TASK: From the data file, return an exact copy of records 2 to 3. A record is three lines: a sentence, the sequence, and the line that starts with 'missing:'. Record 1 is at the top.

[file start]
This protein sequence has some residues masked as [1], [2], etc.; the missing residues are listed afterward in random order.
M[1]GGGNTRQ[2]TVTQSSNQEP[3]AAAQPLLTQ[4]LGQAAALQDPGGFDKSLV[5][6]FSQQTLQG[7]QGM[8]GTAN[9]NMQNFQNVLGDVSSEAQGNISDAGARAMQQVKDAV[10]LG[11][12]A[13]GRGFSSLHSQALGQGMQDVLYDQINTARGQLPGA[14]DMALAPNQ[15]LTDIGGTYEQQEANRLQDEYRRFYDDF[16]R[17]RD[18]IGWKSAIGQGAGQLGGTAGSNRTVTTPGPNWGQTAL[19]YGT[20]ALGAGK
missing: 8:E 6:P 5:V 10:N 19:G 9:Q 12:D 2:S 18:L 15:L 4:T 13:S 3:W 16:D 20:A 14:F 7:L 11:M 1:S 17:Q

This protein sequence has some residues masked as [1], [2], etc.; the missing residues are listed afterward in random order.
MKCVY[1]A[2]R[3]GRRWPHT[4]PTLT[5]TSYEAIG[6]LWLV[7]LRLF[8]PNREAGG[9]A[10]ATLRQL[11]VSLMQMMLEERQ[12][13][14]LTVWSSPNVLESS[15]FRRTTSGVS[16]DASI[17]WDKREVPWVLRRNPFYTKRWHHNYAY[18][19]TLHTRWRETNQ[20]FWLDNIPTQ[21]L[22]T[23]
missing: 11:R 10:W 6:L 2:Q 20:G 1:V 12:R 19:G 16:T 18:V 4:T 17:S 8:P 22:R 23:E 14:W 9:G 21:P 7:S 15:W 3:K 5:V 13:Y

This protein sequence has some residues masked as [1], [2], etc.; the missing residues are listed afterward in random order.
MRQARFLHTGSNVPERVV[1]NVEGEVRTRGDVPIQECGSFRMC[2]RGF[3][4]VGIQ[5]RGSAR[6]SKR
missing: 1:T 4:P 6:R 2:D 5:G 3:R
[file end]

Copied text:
This protein sequence has some residues masked as [1], [2], etc.; the missing residues are listed afterward in random order.
MKCVY[1]A[2]R[3]GRRWPHT[4]PTLT[5]TSYEAIG[6]LWLV[7]LRLF[8]PNREAGG[9]A[10]ATLRQL[11]VSLMQMMLEERQ[12][13][14]LTVWSSPNVLESS[15]FRRTTSGVS[16]DASI[17]WDKREVPWVLRRNPFYTKRWHHNYAY[18][19]TLHTRWRETNQ[20]FWLDNIPTQ[21]L[22]T[23]
missing: 11:R 10:W 6:L 2:Q 20:G 1:V 12:R 19:G 16:T 18:V 4:T 17:S 8:P 22:R 23:E 14:W 9:G 21:P 7:S 15:W 3:K 5:V 13:Y

This protein sequence has some residues masked as [1], [2], etc.; the missing residues are listed afterward in random order.
MRQARFLHTGSNVPERVV[1]NVEGEVRTRGDVPIQECGSFRMC[2]RGF[3][4]VGIQ[5]RGSAR[6]SKR
missing: 1:T 4:P 6:R 2:D 5:G 3:R